1. Lightning

Stamkos: 'I definitely want to win here'

Steven Stamkos, drafted No. 1 overall by the Lightning in 2008 and now the face of the franchise, made it clear he's very happy where he is. [DIRK SHADD | Times]
Steven Stamkos, drafted No. 1 overall by the Lightning in 2008 and now the face of the franchise, made it clear he's very happy where he is. [DIRK SHADD | Times]
Published Sep. 5, 2014

BRANDON — Even Lightning captain Steven Stamkos had to laugh.

It didn't take long during Stamkos' first meeting of the season with the local media Thursday for the Tweets That Took Over Toronto to get brought up.

"I didn't think I'd have to answer those questions down here," Stamkos said, smiling.

Stamkos, 24, spends his summers in his hometown near Toronto, so he's used to stories getting "blown out of proportion," as he puts it. But when Stamkos accidentally, he said, favorited a couple of Twitter posts this summer that referred to him possibly returning to play for the Maple Leafs when he becomes a free agent in two years, it created a stir.

"That was the power of social media right there," Stamkos said. "You talk about a pocket dial; that was a pocket tweet. It actually happened twice, and it looked terrible. But when you … press the favorite button by accident, an hour later Twitter was blowing up."

Stamkos, drafted No. 1 overall by Tampa Bay in 2008 and now the face of the franchise, made it clear he's very happy where he is.

"I've enjoyed every minute I've had playing in Tampa," Stamkos said. "It's more or less my home now. It's an unbelievable place to play — and I tell people that all the time — what we've done with the rink and the fans. This is exciting for me. I definitely want to win here, and we're going to do whatever it takes to do it."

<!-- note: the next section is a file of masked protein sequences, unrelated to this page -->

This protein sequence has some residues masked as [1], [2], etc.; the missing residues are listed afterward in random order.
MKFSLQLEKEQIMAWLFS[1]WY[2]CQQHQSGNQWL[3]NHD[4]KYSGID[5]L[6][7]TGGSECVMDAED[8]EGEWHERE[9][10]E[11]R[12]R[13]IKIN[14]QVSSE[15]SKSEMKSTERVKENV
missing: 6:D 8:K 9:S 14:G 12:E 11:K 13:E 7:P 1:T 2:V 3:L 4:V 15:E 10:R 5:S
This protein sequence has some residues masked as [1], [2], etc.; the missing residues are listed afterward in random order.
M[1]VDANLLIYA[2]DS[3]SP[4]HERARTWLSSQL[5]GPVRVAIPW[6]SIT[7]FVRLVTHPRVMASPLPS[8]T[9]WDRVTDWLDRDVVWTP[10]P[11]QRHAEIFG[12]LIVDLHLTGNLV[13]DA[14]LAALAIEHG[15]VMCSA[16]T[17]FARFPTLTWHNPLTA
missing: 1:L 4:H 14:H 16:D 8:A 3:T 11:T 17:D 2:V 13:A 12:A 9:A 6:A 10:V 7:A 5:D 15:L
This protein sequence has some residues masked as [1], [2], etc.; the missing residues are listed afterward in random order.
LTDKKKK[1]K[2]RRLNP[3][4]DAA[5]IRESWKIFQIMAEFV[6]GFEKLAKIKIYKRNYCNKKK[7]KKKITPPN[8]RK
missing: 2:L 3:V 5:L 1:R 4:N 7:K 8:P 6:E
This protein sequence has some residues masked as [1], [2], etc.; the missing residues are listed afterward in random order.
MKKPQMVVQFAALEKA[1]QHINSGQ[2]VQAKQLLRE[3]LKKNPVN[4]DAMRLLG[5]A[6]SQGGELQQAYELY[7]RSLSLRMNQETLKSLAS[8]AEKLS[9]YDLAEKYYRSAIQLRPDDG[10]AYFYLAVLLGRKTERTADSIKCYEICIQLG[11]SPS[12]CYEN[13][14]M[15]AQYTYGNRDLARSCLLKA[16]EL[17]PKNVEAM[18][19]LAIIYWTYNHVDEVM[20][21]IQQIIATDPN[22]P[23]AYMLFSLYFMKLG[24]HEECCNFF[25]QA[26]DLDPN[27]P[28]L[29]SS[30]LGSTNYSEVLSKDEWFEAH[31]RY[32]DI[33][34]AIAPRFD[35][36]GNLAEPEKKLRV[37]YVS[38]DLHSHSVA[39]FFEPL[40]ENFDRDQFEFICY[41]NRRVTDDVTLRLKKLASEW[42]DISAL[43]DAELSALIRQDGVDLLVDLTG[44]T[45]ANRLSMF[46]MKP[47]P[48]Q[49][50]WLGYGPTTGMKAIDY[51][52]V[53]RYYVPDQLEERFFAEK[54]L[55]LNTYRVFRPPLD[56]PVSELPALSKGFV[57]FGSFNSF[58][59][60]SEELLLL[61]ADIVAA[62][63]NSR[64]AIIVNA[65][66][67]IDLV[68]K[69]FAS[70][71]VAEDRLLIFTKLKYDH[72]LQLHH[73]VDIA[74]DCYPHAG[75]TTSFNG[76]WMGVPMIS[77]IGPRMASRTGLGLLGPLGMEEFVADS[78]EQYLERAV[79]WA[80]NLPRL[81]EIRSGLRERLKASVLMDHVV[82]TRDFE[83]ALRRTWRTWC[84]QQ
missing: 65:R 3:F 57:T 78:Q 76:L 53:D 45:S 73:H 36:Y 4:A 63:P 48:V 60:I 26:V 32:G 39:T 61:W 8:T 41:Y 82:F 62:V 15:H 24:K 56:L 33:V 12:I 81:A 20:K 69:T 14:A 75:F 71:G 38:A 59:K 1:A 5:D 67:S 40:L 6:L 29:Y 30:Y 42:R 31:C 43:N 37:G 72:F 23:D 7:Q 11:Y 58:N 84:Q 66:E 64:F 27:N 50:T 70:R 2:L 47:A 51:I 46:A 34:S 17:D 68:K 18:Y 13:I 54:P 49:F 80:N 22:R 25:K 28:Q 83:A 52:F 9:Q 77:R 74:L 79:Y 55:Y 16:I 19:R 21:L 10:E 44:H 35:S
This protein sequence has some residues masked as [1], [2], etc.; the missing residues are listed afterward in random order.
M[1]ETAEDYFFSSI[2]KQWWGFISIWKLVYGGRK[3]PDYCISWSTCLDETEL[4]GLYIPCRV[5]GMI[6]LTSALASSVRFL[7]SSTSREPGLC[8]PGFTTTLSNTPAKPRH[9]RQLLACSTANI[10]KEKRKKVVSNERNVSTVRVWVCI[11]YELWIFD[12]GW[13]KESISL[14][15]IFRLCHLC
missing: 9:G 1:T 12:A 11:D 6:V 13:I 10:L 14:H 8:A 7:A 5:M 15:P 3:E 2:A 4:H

For the Lightning to win, it needs a healthy Stamkos. And Stamkos was encouraged by how his surgically repaired right leg has responded to workouts. Stamkos, who had surgery after breaking the leg against the Bruins in November and missed 45 games, started his training earlier this offseason than usual.

"It feels much stronger," Stamkos said. "Mentally, too, you're at a better state. It's amazing even week after week how much better it feels and how much closer it's getting to where it was before the injury. So I'm excited."

Stamkos, who still scored 25 goals (15 assists) in 37 games, said he has no concerns about the leg entering training camp, which begins Sept. 18. He'll skate Monday in Brandon.

"You have to look back and remember it hasn't even been a year (since the surgery), so usually they say stuff like that takes a full year to where it feels close to normal," Stamkos said. "Who knows? Maybe it never feels quite exactly the same. But it's way better off than where it was when I ended last year."

Stamkos said he's excited about the team's offseason moves , bringing in forwards Brian Boyle and Brenden Morrow, and defensemen Anton Stralman and Jason Garrison.

"As a player, the thing you want is your ownership group and management group to constantly try to put the best team on the ice, and we did that," Stamkos said.

Stamkos said the team learned from its success last season, making the playoffs despite being counted out several times — it got swept in the first round by the Canadiens — and wants to prove "it wasn't a fluke."

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"The bar has definitely been raised, so it'll be tougher that way," Stamkos said. "The expectations aren't just sneaking into the playoffs. It's we want to get in there and obviously win. So expectations are raised, but we're definitely better equipped."

Stamkos has two years remaining on a five-year, $37.5 million deal and can't talk about an extension until July. The Lightning certainly would do whatever it could to keep Stamkos long term.

But when Stamkos told reporters in Canada in July "we'll see what happens" when discussing potentially signing with his hometown Maple Leafs as a free agent, it only fueled the fire.

"That's obviously the beauty and the downfall of living in Toronto," Stamkos said. "Obviously for guys that know that have played there, when you're winning, it's the best place, and when you're not, things like that get blown out, especially in the offseason, when there's no hockey to talk about. … People can twist things around. I didn't lose any sleep over it. I didn't think it was that big of a deal."

STAY IN SYRACUSE: The Lightning extended its agreement with its AHL affiliate in Syracuse for two years, through 2016-17.


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